Through 75 minutes it looked like the Seattle Sounders might be left wanting with a broken home playoff win streak, but a historic comeback saw them prevail as 3-2 over Minnesota United on Monday at Lumen Field. The Sounders created chances throughout the game, and still Minnesota took a 2-0 lead off two set pieces from Emanuel Reynoso.
Where at times disjointed passing and lackluster finishing — coupled with some bad luck — cursed the Sounders in the first half, Brian Schmetzer’s side showed tenacity and an absolute refusal to give up in the final quarter-hour of the game. Starting with a goal from Will Bruin in the 75th minute, Seattle stormed back to equalize through Raúl Ruidíaz in the 90th minute. The Sounders kept pushing and their pressure paid off when Gustav Svensson, in his first appearance since national team duty in early November, rose up to connect with a Nico Lodeiro corner in the final moments of stoppage time and sent the ball into the back of the net, and put the Sounders into the MLS Cup Final. The Sounders will face Columbus Crew on Saturday at 5:00 PM PT as they seek to retain their title as MLS Cup Champions.
15’ — Lodeiro gets the first good look at the goal as a Cristian Roldan cross goes through the box to find the midfielder about 12 yards out. He can’t keep his shot down, and it results in a Minnesota goal kick.
29’ — Following a dangerous tackle by O’Neill, Reynoso beats Frei with a wickedly curling free kick from about 30 yards out to take the lead. 1-0
45’+1 — Seattle gets a good look off of a corner at the end of the half when Morris flicks on a Lodeiro corner that reaches Ruidíaz in the penalty area, but his shot is just over the bar.
53’ — Ruidíaz appears to even things up with a goal on the break after bodying Boxall and beating St. Clair from the top of the box, but it’s called back for a foul after video review.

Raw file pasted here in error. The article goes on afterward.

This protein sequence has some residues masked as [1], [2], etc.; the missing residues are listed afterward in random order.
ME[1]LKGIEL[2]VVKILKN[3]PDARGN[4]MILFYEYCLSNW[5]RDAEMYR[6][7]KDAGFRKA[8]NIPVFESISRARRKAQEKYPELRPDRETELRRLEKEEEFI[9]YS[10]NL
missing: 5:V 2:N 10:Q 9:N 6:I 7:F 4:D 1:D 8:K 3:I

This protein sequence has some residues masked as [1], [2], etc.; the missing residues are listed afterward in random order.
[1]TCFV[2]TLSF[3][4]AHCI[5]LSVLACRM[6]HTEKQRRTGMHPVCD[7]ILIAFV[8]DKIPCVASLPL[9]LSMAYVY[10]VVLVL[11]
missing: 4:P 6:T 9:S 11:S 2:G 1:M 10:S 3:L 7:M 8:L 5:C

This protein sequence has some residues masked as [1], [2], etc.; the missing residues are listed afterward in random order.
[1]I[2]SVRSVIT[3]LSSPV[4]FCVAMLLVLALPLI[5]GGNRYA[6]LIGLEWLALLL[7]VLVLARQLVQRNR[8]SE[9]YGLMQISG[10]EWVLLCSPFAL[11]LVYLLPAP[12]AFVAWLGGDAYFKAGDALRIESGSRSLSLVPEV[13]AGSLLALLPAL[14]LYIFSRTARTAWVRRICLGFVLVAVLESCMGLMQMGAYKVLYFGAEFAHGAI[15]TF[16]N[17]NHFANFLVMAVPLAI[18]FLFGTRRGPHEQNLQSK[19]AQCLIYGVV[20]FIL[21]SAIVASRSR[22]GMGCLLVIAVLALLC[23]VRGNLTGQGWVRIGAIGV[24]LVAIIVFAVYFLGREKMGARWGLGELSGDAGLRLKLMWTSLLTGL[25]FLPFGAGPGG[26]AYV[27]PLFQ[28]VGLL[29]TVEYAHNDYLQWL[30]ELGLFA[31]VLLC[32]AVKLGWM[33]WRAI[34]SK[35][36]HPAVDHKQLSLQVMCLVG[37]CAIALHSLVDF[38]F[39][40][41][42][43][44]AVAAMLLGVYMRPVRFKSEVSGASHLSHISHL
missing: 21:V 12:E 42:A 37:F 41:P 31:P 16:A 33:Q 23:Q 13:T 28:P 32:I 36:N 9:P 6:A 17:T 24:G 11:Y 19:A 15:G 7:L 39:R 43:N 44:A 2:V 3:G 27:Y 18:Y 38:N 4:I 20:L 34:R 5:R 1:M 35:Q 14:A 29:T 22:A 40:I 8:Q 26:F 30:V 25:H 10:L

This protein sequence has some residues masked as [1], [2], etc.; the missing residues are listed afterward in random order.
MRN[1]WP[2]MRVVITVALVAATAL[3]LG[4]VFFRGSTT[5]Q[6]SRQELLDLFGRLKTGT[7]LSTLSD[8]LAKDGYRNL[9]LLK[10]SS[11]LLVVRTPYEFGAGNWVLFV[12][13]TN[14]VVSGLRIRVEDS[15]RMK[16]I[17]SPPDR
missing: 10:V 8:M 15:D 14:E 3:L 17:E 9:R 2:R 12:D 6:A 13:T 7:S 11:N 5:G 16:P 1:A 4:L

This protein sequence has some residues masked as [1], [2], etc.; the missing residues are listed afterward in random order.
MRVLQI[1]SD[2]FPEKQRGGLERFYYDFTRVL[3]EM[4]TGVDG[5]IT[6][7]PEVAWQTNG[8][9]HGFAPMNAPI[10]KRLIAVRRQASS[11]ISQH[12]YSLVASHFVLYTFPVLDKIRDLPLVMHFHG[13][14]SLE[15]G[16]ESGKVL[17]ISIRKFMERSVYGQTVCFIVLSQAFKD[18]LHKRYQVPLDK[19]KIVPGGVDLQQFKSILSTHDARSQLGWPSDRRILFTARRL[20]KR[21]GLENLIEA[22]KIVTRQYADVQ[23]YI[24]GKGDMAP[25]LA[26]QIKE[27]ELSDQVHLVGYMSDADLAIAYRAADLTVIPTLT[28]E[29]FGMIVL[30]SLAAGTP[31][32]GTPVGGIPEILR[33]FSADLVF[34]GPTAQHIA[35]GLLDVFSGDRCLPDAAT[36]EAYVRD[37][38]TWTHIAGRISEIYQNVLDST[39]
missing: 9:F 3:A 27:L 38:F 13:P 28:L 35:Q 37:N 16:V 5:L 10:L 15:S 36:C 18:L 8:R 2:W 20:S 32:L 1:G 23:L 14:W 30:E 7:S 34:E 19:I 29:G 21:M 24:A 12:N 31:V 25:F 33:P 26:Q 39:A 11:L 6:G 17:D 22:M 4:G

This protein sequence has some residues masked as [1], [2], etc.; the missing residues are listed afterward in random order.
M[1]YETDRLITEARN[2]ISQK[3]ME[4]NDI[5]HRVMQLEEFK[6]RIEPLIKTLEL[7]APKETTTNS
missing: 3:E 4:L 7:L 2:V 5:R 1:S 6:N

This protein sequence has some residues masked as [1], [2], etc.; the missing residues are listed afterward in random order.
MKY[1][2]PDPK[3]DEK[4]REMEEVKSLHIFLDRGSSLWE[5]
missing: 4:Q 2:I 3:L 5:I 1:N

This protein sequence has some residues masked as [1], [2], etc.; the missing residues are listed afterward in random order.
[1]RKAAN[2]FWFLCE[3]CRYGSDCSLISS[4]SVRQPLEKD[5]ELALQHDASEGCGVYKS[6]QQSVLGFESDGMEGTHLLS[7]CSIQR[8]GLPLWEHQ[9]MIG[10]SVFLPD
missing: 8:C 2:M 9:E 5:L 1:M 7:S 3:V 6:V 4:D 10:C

67’ — An Alex Roldan foul sets up a Minnesota free kick, off of which Reynoso finds Dibassy. Dibassy’s header beats Frei to the far post to double the lead. 2-0
75’ — Bruin narrows the deficit, picking up a loose ball off of a Ruidíaz shot and firing it into the far side of the net. 2-1
90’ — Ruidíaz pounces on a corner at the far side of the goal after Lodeiro’s service is flicked on, and having missed a similar chance earlier he makes no mistake to tie the game. 2-2
94’ — Lodeiro sends in a corner and Svensson rises to beat his man and meet the ball, and with seconds left in the game he puts the Sounders in the lead. 3-2
Weird year: No one needs to be reminded of everything that’s made this the strangest Sounders season we’ve ever seen, but in the interest of thoroughness we’ve had: a strange and frustrating CCL series; followed by the onset of the pandemic and a several-month pause on the season after two MLS games; a weird bubble tournament in Orlando; a social uprising in response to unchecked police violence disproportionately aimed at Black people, indigenous people and people of color; one of the strangest presidential elections in history; and a shortened MLS season. There’s more, I’m sure, but that list is intended to demonstrate the strangeness in which this strange game took place. After a frustrating first hour and change that saw the Sounders create sporadic chances but trailing by two goals off of set pieces, the Sounders dug deep and in the final minute of stoppage time they completed a wild comeback. That’s two straight unconventional wins, but now they’re playing for another MLS Cup.